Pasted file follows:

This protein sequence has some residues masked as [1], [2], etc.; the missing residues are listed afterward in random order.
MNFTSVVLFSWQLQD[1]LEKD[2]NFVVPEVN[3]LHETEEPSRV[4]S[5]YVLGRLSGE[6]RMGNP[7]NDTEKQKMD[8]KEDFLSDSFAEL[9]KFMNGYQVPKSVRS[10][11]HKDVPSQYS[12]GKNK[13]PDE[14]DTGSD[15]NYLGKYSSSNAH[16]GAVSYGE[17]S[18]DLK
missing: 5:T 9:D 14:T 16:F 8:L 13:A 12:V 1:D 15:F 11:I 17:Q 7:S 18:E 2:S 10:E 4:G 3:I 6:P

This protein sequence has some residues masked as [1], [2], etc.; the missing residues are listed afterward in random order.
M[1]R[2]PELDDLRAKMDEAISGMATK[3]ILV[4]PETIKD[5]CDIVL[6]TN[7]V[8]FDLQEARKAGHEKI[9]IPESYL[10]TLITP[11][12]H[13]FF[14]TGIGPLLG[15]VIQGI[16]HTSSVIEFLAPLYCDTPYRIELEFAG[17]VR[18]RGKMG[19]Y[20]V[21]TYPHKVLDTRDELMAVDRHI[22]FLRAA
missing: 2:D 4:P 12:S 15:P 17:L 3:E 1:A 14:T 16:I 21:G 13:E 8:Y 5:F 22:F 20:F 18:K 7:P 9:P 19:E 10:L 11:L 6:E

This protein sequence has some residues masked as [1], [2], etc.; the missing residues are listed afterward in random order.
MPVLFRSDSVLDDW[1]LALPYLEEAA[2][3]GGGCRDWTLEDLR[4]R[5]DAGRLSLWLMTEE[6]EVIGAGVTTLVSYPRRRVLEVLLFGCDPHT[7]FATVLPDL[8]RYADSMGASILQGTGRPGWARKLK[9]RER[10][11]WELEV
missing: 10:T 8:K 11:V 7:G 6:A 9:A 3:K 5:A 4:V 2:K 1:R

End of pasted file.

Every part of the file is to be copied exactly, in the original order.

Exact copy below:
This protein sequence has some residues masked as [1], [2], etc.; the missing residues are listed afterward in random order.
MNFTSVVLFSWQLQD[1]LEKD[2]NFVVPEVN[3]LHETEEPSRV[4]S[5]YVLGRLSGE[6]RMGNP[7]NDTEKQKMD[8]KEDFLSDSFAEL[9]KFMNGYQVPKSVRS[10][11]HKDVPSQYS[12]GKNK[13]PDE[14]DTGSD[15]NYLGKYSSSNAH[16]GAVSYGE[17]S[18]DLK
missing: 5:T 9:D 14:T 16:F 8:L 13:A 12:V 1:D 15:F 11:I 17:Q 7:S 18:E 2:S 10:E 4:G 3:I 6:P

This protein sequence has some residues masked as [1], [2], etc.; the missing residues are listed afterward in random order.
M[1]R[2]PELDDLRAKMDEAISGMATK[3]ILV[4]PETIKD[5]CDIVL[6]TN[7]V[8]FDLQEARKAGHEKI[9]IPESYL[10]TLITP[11][12]H[13]FF[14]TGIGPLLG[15]VIQGI[16]HTSSVIEFLAPLYCDTPYRIELEFAG[17]VR[18]RGKMG[19]Y[20]V[21]TYPHKVLDTRDELMAVDRHI[22]FLRAA
missing: 2:D 4:P 12:S 15:P 17:L 3:E 1:A 14:T 16:I 21:G 13:E 8:Y 5:F 22:F 20:F 18:K 7:P 9:P 19:E 10:L 11:L 6:E

This protein sequence has some residues masked as [1], [2], etc.; the missing residues are listed afterward in random order.
MPVLFRSDSVLDDW[1]LALPYLEEAA[2][3]GGGCRDWTLEDLR[4]R[5]DAGRLSLWLMTEE[6]EVIGAGVTTLVSYPRRRVLEVLLFGCDPHT[7]FATVLPDL[8]RYADSMGASILQGTGRPGWARKLK[9]RER[10][11]WELEV
missing: 10:T 8:K 11:V 7:G 6:A 9:A 3:K 5:A 4:V 2:K 1:R